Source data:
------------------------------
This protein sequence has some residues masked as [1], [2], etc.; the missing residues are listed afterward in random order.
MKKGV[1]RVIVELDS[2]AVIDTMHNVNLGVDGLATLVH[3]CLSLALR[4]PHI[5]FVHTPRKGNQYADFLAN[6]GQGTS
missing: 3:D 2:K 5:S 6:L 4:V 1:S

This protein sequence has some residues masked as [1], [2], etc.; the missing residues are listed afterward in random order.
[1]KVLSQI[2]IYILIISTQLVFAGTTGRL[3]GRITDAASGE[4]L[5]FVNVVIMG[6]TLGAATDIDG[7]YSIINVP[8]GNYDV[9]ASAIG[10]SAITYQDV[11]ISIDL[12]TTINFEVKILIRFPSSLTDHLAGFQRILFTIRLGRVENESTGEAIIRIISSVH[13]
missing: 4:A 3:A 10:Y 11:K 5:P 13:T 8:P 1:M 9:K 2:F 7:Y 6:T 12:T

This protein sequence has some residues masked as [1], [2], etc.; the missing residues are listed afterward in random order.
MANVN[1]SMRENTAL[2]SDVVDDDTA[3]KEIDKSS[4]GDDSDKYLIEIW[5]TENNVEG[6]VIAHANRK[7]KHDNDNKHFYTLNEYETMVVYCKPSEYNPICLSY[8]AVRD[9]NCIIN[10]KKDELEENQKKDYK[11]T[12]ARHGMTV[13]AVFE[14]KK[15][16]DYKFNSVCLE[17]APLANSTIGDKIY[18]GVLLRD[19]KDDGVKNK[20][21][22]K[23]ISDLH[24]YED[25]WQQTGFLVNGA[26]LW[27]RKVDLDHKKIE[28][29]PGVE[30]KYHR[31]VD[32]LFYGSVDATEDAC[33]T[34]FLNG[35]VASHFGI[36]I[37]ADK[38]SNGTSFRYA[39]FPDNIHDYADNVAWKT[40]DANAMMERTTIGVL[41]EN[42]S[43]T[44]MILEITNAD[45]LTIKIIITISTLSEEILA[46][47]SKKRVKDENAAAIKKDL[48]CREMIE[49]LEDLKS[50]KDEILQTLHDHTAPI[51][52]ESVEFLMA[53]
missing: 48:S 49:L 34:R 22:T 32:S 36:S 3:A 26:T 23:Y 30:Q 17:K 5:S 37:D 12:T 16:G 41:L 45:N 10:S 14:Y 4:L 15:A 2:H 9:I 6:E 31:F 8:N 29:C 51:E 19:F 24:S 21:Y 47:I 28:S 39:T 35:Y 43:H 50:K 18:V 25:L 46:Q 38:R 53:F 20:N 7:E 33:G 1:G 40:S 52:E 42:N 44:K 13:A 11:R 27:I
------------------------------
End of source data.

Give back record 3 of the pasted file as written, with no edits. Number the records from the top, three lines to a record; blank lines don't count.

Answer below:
This protein sequence has some residues masked as [1], [2], etc.; the missing residues are listed afterward in random order.
MANVN[1]SMRENTAL[2]SDVVDDDTA[3]KEIDKSS[4]GDDSDKYLIEIW[5]TENNVEG[6]VIAHANRK[7]KHDNDNKHFYTLNEYETMVVYCKPSEYNPICLSY[8]AVRD[9]NCIIN[10]KKDELEENQKKDYK[11]T[12]ARHGMTV[13]AVFE[14]KK[15][16]DYKFNSVCLE[17]APLANSTIGDKIY[18]GVLLRD[19]KDDGVKNK[20][21][22]K[23]ISDLH[24]YED[25]WQQTGFLVNGA[26]LW[27]RKVDLDHKKIE[28][29]PGVE[30]KYHR[31]VD[32]LFYGSVDATEDAC[33]T[34]FLNG[35]VASHFGI[36]I[37]ADK[38]SNGTSFRYA[39]FPDNIHDYADNVAWKT[40]DANAMMERTTIGVL[41]EN[42]S[43]T[44]MILEITNAD[45]LTIKIIITISTLSEEILA[46][47]SKKRVKDENAAAIKKDL[48]CREMIE[49]LEDLKS[50]KDEILQTLHDHTAPI[51][52]ESVEFLMA[53]
missing: 48:S 49:L 34:R 22:T 32:S 36:S 3:A 26:T 23:Y 30:Q 17:K 5:S 37:D 12:T 16:G 41:L 45:N 10:S 14:Y 4:L 15:A 2:H 9:I 6:E 31:F 8:N 29:C 51:E 19:F 24:S 21:Y 47:I 28:S 39:T 35:Y 43:H 50:K 18:V 25:L 46:Q 38:R 53:F 20:N 7:E 33:G 1:G 40:S 52:E 42:N 44:K 13:A 11:R 27:I